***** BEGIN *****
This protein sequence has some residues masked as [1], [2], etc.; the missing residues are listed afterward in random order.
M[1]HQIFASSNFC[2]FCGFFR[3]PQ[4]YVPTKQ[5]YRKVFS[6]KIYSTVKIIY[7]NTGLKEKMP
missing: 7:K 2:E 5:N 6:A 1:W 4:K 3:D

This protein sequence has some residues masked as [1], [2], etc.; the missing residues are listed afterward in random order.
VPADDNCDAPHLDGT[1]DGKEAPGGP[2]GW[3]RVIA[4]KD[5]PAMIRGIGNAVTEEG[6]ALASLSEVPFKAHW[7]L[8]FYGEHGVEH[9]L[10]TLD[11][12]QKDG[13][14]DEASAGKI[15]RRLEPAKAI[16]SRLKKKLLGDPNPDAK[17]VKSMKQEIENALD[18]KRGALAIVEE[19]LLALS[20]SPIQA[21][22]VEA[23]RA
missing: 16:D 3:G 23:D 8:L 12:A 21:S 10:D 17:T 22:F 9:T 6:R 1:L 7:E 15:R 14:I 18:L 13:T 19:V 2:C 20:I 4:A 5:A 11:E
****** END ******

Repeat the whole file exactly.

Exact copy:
This protein sequence has some residues masked as [1], [2], etc.; the missing residues are listed afterward in random order.
M[1]HQIFASSNFC[2]FCGFFR[3]PQ[4]YVPTKQ[5]YRKVFS[6]KIYSTVKIIY[7]NTGLKEKMP
missing: 7:K 2:E 5:N 6:A 1:W 4:K 3:D

This protein sequence has some residues masked as [1], [2], etc.; the missing residues are listed afterward in random order.
VPADDNCDAPHLDGT[1]DGKEAPGGP[2]GW[3]RVIA[4]KD[5]PAMIRGIGNAVTEEG[6]ALASLSEVPFKAHW[7]L[8]FYGEHGVEH[9]L[10]TLD[11][12]QKDG[13][14]DEASAGKI[15]RRLEPAKAI[16]SRLKKKLLGDPNPDAK[17]VKSMKQEIENALD[18]KRGALAIVEE[19]LLALS[20]SPIQA[21][22]VEA[23]RA
missing: 16:D 3:G 23:D 8:L 12:A 21:S 10:D 17:T 22:F 9:T 6:R 1:L 7:E 15:R 14:I 18:L 13:T 19:V 2:C 20:I 4:A 5:A 11:E